Claimant seeking injunction against defendants requiring defendants to take measures to block or impede access by their customers to website known as 'FirstRow Sports'
Football Association Premier League Ltd v British Sky Broadcasting Ltd and other companies: Chancery Division: 16 July 2013
The claimant (FAPL) was the governing body of the football competition known as the Barclays Premier League (the Premier League). FAPL owned the copyright in recordings of television footage of all Premier League matches, and in artistic works which appeared within that footage. The defendants were the six main retail internet service providers in the UK and between them, they had a fixed line market share of some 94% of UK internet users.
FAPL brought a claim seeking an injunction against the defendants pursuant to section 97A of the Copyright, Designs and Patents Act 1988 (the 1988 act), which implemented article 8(3) of European Parliament and Council Directive (EC) 2001/29 (on the harmonisation of certain aspects of copyright and related rights in the information society, requiring the defendants to take measures to block or at least impede access by their customers to a website known as FirstRow Sports (FirstRow). The issue for consideration was whether the court had jurisdiction to make the orders requested. Consideration was given to regulation 2 of the Electronic Commerce (EC Directive) Regulations 2002, SI 2002/2013 (the Regulations).
The court ruled: section 97A of the 1988 act empowered the High Court to grant an injunction against a service provider, where that service provider had actual knowledge of another person using their service to infringe copyright. It was settled law that where a television broadcast was re-transmitted via the internet, there was no need to show that the 'public' to which the re-transmission was communicated was any different from the public to which the original transmission was addressed. The fact that it was a separate communication to the public by a different technical means sufficed. Any re-transmission of a terrestrial television broadcast via the internet would constitute a communication because it involved a 'specific technical means different from that of the original communication' and an 'intervention… which is different from that of the broadcasting organisation concerned'. That reasoning was equally applicable to re-transmission of satellite and cable television broadcasts via the internet (see , ,  of the judgment).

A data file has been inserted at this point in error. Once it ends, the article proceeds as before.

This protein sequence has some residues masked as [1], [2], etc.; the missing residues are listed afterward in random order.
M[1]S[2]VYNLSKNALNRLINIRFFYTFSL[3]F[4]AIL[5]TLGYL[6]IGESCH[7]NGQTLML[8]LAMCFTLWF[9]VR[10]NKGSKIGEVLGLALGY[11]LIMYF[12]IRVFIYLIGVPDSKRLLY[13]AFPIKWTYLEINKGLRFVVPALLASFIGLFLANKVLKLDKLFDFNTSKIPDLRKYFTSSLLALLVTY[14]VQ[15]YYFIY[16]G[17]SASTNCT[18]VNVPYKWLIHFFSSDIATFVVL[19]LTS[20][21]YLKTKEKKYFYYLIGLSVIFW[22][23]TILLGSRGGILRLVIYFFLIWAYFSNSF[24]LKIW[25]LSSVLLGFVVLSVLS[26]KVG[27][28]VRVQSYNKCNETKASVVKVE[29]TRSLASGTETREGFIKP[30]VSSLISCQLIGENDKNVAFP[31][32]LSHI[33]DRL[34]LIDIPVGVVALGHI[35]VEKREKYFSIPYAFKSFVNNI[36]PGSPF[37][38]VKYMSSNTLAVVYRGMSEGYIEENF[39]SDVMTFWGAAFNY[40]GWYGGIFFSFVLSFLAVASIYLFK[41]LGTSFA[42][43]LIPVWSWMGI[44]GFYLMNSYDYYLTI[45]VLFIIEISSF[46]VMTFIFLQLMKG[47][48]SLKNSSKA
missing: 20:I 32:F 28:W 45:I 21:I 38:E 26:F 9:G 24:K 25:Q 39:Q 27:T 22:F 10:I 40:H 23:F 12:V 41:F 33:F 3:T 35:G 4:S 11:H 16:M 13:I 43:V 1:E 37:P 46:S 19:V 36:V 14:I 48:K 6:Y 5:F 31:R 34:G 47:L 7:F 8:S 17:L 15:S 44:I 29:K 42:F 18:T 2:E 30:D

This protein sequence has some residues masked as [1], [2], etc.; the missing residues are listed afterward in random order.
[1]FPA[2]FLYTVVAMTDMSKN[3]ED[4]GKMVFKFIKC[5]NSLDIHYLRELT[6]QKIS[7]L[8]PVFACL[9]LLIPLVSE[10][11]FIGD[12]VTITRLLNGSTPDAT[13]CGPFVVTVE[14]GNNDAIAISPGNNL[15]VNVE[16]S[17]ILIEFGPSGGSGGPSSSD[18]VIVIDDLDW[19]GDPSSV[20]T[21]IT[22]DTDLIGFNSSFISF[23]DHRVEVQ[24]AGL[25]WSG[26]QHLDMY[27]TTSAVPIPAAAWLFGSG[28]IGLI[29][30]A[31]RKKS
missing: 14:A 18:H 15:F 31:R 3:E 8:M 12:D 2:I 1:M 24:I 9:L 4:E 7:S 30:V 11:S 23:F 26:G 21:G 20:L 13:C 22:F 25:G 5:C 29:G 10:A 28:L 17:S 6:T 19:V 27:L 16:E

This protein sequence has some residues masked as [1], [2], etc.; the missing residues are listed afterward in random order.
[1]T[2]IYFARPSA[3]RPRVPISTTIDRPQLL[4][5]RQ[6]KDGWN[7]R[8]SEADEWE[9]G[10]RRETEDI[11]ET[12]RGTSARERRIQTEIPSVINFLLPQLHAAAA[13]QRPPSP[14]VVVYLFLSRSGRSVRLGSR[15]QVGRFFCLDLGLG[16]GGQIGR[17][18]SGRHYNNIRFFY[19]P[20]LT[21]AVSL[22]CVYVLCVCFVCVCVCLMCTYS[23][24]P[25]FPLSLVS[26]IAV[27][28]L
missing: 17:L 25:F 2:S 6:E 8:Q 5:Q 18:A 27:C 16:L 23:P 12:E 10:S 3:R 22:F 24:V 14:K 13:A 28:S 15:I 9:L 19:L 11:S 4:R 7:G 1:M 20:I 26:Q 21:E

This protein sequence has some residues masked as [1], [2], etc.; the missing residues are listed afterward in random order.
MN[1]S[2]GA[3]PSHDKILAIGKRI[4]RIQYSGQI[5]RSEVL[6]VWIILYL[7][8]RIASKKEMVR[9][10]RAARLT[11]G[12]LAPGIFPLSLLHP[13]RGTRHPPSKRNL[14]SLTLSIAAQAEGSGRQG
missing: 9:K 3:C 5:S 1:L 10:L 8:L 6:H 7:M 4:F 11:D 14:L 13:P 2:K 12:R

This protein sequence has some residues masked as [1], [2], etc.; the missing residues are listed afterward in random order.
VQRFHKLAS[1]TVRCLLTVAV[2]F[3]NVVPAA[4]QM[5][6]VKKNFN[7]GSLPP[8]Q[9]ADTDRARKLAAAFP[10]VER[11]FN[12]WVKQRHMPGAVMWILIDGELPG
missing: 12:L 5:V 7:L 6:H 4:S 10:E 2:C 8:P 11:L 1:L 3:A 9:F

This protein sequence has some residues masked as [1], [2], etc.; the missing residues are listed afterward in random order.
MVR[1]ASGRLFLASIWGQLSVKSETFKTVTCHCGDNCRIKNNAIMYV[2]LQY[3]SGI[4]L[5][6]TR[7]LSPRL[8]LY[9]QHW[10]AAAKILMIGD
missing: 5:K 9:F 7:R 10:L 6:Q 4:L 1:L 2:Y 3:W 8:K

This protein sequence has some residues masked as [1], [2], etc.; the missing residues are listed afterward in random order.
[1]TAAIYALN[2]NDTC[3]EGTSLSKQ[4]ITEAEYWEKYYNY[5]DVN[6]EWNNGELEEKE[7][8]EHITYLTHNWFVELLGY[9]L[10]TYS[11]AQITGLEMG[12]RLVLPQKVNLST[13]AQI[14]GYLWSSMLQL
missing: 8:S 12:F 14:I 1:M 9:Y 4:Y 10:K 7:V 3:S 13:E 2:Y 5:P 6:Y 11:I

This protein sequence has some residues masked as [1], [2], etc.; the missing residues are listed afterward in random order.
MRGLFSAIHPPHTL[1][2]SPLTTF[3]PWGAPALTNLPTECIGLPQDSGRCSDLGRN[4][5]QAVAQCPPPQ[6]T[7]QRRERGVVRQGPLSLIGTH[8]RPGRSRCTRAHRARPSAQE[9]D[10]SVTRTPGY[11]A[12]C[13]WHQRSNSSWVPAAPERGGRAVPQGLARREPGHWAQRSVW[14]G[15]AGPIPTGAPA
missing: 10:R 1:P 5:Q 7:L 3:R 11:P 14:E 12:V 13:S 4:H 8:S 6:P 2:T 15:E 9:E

In order for the court to have jurisdiction to make the orders sought by FAPL, four matters had to be established. First, that the defendants were service providers. Secondly, that users and/or the operators of FirstRow had infringed FAPL's copyrights. Thirdly, that users and/or the operators of FirstRow had used the defendants' services to do that. Fourthly, that the defendants had actual knowledge of that. Applying settled law to the instant case, the defendants were service providers within the meaning of regulation 2 of the Regulations, and hence within the meaning of section 97A of the act. Further, FirstRow had communicated FAPL's copyright works to the public in the UK and thereby infringed FAPL's copyrights in those works. Having considered the proportionality of the orders sought by the instant applications as between FAPL (and the supporting rightholders) and the defendants, and as between FAPL and the operators and users of FirstRow, the court was satisfied that the orders sought were proportionate (see , , ,  of the judgment).
The court would make the orders requested (see  of the judgment). Dramatico Entertainment Ltd v British Sky Broadcasting Ltd  All ER (D) 01 (Mar) considered; Twentieth Century Fox Film Corporation v British Telecommunications plc  1 All ER 806 considered; Public Relations Consultants Association Ltd v Newspaper Licensing Agency Ltd  2 All ER 852 considered; EMI Records Ltd v British Sky Broadcasting Ltd  All ER (D) 350 (Feb) considered; ITV Broadcasting Ltd v TVCatchup Ltd: C-607/11  All ER (D) 116 (Mar) considered; Rugby Football Union v Consolidated Information Services (formerly Viagogo Ltd)  1 All ER 928 considered.
Ian Mill QC and James Segan (instructed by DLA Piper UK LLP) for FAPL; The defendants did not appear and were not represented.